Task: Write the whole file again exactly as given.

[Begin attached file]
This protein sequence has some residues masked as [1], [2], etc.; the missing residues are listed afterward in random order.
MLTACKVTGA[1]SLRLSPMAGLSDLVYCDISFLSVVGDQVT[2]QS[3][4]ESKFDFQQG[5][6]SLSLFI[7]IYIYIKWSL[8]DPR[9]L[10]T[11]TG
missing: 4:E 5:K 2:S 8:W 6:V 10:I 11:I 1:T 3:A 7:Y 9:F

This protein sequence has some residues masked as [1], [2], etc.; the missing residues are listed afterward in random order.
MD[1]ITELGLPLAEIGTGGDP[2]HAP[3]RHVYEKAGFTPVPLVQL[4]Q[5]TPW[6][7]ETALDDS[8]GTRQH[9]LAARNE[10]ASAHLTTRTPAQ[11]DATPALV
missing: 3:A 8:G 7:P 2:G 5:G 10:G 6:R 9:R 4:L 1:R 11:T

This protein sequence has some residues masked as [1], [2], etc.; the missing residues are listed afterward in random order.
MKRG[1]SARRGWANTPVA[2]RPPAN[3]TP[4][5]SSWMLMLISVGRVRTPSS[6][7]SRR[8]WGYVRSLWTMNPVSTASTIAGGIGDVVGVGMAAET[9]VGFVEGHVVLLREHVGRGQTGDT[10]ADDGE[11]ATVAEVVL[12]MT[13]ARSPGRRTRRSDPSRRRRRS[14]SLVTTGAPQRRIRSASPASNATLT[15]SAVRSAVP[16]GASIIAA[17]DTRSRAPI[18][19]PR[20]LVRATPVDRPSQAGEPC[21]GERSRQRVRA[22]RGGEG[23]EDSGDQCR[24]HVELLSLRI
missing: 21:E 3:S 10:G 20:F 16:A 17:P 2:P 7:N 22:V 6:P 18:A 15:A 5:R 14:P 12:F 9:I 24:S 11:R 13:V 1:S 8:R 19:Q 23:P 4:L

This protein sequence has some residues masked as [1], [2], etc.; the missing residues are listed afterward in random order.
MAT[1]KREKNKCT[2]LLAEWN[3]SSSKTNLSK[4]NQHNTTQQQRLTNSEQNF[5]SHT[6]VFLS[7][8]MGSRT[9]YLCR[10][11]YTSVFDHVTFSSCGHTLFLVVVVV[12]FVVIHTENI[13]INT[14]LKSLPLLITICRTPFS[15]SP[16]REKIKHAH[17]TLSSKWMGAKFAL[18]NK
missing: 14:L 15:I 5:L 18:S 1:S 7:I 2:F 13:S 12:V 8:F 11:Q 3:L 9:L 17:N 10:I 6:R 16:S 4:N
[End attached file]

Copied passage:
This protein sequence has some residues masked as [1], [2], etc.; the missing residues are listed afterward in random order.
MLTACKVTGA[1]SLRLSPMAGLSDLVYCDISFLSVVGDQVT[2]QS[3][4]ESKFDFQQG[5][6]SLSLFI[7]IYIYIKWSL[8]DPR[9]L[10]T[11]TG
missing: 4:E 5:K 2:S 8:W 6:V 10:I 11:I 1:T 3:A 7:Y 9:F

This protein sequence has some residues masked as [1], [2], etc.; the missing residues are listed afterward in random order.
MD[1]ITELGLPLAEIGTGGDP[2]HAP[3]RHVYEKAGFTPVPLVQL[4]Q[5]TPW[6][7]ETALDDS[8]GTRQH[9]LAARNE[10]ASAHLTTRTPAQ[11]DATPALV
missing: 3:A 8:G 7:P 2:G 5:G 10:G 6:R 9:R 4:L 1:R 11:T

This protein sequence has some residues masked as [1], [2], etc.; the missing residues are listed afterward in random order.
MKRG[1]SARRGWANTPVA[2]RPPAN[3]TP[4][5]SSWMLMLISVGRVRTPSS[6][7]SRR[8]WGYVRSLWTMNPVSTASTIAGGIGDVVGVGMAAET[9]VGFVEGHVVLLREHVGRGQTGDT[10]ADDGE[11]ATVAEVVL[12]MT[13]ARSPGRRTRRSDPSRRRRRS[14]SLVTTGAPQRRIRSASPASNATLT[15]SAVRSAVP[16]GASIIAA[17]DTRSRAPI[18][19]PR[20]LVRATPVDRPSQAGEPC[21]GERSRQRVRA[22]RGGEG[23]EDSGDQCR[24]HVELLSLRI
missing: 21:E 3:S 10:G 20:F 16:A 17:P 2:P 7:N 22:V 6:P 18:A 15:A 5:R 14:P 12:F 9:I 24:S 11:R 13:V 1:S 8:R 19:Q 23:P 4:L

This protein sequence has some residues masked as [1], [2], etc.; the missing residues are listed afterward in random order.
MAT[1]KREKNKCT[2]LLAEWN[3]SSSKTNLSK[4]NQHNTTQQQRLTNSEQNF[5]SHT[6]VFLS[7][8]MGSRT[9]YLCR[10][11]YTSVFDHVTFSSCGHTLFLVVVVV[12]FVVIHTENI[13]INT[14]LKSLPLLITICRTPFS[15]SP[16]REKIKHAH[17]TLSSKWMGAKFAL[18]NK
missing: 14:L 15:I 5:L 18:S 1:S 7:I 2:F 13:S 12:V 8:F 11:Q 3:L 9:L 17:N 10:I 6:R 16:S 4:N